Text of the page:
From theLa’o Hamutuk Bulletin, May 2002:
Petrotimor: Ancient History?
Many of the experts who have recently raised questions around Timor Sea oil developments were brought here by Petrotimor, a U.S.-based company. Petrotimor was first involved in East Timor oil developments more than thirty years ago – and their involvement now could have far-reaching effects.
Petrotimor is part of Oceanic Exploration, Inc., a small oil company based in Denver, USA. Oceanic Exploration is owned by General Atomics, a large U.S. corporation involved in military contracting, nuclear power, and electronics. Oceanic Exploration has done oil exploration in Greece, Bolivia, Taiwan and other places.
According to Petrotimor, Portugal granted them concessions to explore for oil in the Timor Sea in December 1974, in return for East Timor’s ownership of 20% of Petrotimor. East Timor, then a Portuguese colony, was expected to be independent in a few years. The company was given exclusive exploration and development rights for an area from East Timor’s south coast to the Timor-Australia median line, with lateral boundaries approximately the same as the 1989 shared area (Areas A and C) now referred to as the Joint Petroleum Development Area. The company began to explore the area in 1975, identifying major features in what are now called Bayu-Undan and Greater Sunrise fields.
When Indonesia invaded later that year, Petrotimor’s agreement became meaningless as Portugal no longer controlled the territory. The company evacuated from Dili, disappearing until June 2001 and playing no part in East Timor’s struggle for independence. But as soon-to-be-independent East Timor was preparing to sign the Timor Sea Arrangement with Australia, Petrotimor reasserted its claim in an unsuccessful effort to spoil the negotiations.
In August 2001, Petrotimor filed a lawsuit against Phillips Petroleum and the Indonesian and Australian governments in Australian court, asking for up to US$1.5 billion in compensation for their expropriated property rights. In the suit, which has yet to be decided, Petrotimor claims that Indonesia’s removal from East Timor restores their concession, and that arrangements made with oil companies by Australia and Indonesia during the occupation are invalid. They say they are not trying to disrupt the current plans and contracts, but simply to be paid for their property.
[In February 2003, an Australian federal court rejected Petrotimor's suit, saying it could not rule on contracts signed under Portuguese law. The company could appeal.]
Petrotimor is also lobbying the East Timorese government to reject the Timor Gap Treaty (JPDA) boundaries and to claim larger boundaries based on Law of the Sea principles. The company is also promoting the idea of a gas pipeline and LNG liquefaction plant in East Timor, instead of to Darwin or on a floating platform, which La’o Hamutuk will examine in a future Bulletin.
Petrotimor could gain a great deal by upsetting the currently proposed arrangements, and they have nothing to lose. They have offered to hire attorneys so that East Timor can bring its boundary claims to court. In return for giving up its 1974 concession, Petrotimor states that they "would expect to participate in the additional government revenues presently attributed to Australia which result from the extension of East Timor’s seabed boundaries." The company would also be 20% owned by East Timor’s government and promises to invest 20% of its profits in East Timorese businesses.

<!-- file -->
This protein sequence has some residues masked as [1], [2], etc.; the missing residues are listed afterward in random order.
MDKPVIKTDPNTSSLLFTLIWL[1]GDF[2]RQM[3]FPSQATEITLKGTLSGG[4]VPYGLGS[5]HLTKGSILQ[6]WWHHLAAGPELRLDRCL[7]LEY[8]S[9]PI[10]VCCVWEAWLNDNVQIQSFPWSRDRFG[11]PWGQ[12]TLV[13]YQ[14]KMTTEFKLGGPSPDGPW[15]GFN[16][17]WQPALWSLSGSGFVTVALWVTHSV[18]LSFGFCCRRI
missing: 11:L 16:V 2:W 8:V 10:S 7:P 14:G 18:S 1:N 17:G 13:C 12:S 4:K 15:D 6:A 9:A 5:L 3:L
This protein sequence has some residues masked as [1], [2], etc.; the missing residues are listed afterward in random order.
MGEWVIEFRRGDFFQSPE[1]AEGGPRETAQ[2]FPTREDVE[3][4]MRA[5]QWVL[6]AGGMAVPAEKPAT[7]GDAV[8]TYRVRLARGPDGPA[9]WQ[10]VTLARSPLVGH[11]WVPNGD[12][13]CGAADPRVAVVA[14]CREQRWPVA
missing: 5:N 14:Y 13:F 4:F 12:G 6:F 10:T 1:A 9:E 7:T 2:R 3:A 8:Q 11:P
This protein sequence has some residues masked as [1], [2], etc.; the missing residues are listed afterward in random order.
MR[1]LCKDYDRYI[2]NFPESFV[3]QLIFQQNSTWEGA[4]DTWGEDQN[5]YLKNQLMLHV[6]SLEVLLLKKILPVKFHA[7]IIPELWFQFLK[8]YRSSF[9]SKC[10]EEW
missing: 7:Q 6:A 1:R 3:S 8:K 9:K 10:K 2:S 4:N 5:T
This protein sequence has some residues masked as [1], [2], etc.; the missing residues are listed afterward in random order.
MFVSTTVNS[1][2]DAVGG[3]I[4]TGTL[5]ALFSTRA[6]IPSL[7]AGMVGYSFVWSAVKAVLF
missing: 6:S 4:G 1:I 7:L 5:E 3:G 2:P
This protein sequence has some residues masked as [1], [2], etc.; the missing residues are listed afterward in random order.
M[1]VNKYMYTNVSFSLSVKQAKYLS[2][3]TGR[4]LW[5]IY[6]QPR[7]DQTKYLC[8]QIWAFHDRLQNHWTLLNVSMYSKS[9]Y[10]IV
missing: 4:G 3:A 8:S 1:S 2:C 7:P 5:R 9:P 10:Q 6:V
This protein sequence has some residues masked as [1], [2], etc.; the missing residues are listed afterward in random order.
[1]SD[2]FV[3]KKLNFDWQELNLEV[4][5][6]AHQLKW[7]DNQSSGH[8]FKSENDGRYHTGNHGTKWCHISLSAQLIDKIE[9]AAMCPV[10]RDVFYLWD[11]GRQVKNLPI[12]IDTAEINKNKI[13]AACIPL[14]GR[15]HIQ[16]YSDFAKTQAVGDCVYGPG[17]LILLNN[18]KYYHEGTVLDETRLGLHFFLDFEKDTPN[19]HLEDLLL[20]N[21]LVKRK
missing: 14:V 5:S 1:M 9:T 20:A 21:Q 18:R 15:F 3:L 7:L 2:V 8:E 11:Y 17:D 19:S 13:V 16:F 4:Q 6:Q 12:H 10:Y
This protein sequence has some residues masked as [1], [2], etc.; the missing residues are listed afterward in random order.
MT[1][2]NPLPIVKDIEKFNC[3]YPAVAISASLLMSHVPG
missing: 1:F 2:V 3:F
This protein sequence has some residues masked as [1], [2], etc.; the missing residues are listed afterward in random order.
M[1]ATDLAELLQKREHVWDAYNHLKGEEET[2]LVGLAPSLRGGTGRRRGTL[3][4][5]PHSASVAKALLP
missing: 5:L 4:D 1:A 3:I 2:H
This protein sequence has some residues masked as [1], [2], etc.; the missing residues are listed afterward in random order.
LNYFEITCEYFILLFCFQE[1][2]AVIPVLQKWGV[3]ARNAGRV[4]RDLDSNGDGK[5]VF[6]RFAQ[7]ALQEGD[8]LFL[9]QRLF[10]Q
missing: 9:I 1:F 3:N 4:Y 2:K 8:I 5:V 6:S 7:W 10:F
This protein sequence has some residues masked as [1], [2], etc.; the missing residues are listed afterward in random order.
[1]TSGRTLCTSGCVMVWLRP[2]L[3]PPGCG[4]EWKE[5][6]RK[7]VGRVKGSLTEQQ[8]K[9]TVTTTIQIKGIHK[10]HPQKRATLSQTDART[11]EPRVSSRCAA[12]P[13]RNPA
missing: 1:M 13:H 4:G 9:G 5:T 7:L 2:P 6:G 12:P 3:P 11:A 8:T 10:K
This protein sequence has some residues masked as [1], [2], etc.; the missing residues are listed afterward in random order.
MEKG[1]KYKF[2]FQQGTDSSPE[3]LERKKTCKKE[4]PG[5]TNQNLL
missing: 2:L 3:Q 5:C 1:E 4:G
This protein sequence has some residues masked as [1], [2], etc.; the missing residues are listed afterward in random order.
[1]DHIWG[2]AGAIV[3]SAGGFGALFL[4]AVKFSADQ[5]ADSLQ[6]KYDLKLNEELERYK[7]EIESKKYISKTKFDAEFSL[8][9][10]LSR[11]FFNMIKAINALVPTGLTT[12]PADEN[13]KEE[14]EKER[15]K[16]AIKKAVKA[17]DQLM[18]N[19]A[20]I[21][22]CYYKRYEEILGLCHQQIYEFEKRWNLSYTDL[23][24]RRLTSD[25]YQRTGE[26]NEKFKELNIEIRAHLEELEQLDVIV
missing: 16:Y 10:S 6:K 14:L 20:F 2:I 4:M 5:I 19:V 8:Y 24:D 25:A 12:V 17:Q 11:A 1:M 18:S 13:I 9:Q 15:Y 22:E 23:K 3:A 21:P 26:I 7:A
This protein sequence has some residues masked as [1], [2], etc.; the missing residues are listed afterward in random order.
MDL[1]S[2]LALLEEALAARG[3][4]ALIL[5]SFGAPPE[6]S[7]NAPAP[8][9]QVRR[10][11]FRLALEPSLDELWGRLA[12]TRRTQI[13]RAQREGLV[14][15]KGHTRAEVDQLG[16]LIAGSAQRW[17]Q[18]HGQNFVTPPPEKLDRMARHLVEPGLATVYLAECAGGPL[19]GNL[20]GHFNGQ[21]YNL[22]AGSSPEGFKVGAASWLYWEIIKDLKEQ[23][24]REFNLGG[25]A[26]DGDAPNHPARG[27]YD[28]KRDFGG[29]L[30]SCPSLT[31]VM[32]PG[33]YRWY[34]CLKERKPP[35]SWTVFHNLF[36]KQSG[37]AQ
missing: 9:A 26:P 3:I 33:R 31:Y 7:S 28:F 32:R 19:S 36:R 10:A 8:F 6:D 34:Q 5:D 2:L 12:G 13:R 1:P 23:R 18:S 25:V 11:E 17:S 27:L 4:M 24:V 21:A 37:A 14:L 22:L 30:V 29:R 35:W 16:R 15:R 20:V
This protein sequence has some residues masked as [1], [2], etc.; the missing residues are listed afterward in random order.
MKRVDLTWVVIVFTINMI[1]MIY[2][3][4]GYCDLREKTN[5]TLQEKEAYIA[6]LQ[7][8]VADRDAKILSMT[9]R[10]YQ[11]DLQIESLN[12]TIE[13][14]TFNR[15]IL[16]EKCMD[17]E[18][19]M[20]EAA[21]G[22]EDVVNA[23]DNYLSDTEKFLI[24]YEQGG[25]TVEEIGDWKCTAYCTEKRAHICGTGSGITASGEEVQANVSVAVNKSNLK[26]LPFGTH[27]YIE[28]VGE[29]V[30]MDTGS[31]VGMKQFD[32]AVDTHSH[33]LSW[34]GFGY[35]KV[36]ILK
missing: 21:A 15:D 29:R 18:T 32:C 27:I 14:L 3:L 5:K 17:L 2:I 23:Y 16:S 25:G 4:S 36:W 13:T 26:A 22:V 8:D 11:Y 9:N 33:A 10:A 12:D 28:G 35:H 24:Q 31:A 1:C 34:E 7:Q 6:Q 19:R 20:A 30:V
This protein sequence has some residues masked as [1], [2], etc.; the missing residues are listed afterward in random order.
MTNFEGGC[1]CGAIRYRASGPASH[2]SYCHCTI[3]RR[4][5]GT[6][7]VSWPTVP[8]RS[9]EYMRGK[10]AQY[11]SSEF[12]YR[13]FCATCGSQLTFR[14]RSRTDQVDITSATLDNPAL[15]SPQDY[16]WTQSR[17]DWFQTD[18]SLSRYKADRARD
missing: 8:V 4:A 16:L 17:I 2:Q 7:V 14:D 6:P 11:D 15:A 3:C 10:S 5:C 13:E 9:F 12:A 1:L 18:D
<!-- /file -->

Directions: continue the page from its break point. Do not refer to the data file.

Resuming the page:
The Petrotimor presentations at the 23 March seminar in Dili skipped key facts such as Petrotimor’s Australian lawsuit. The issues they raise, however, are critically important. And when East Timor’s government decides to pursue the boundary question in court, they should consider Petrotimor – along with others – among the possible sources for legal assistance.
From the La’o Hamutuk Bulletin, July 2002 (part of a roundup of the oil companies in the Timor Sea):
Petrotimor (Oceanic Exploration)
Petrotimor claims rights to oil and gas in virtually the entire JPDA based on a 1974 contract with Portugal. Today, its claims are not recognized by any government. (See La’o Hamutuk Bulletin Vol. 3, No. 4).
Petrotimor is part of Oceanic Exploration, a tiny company which owns a few small businesses in different fields. Oceanic is owned by General Atomics, a U.S. nuclear technology company owned by the Blue family. One-fifth of Petrotimor belongs to East Timor.
In addition to advocating a pipeline to East Timor and providing legal advice for East Timor to claim its full maritime boundaries, Petrotimor is suing Phillips in Australian court for its expropriated property in the JPDA. [The lawsuit was dismissed in February 2003.]
With fewer than 20 employees in several businesses, Oceanic Exploration has no capacity to develop East Timor’s oil resources. Rather, the company is hoping to extract money from companies currently working on Timor Sea oil.
The Timor-Leste Institute for Development Monitoring and Analysis (La’o Hamutuk)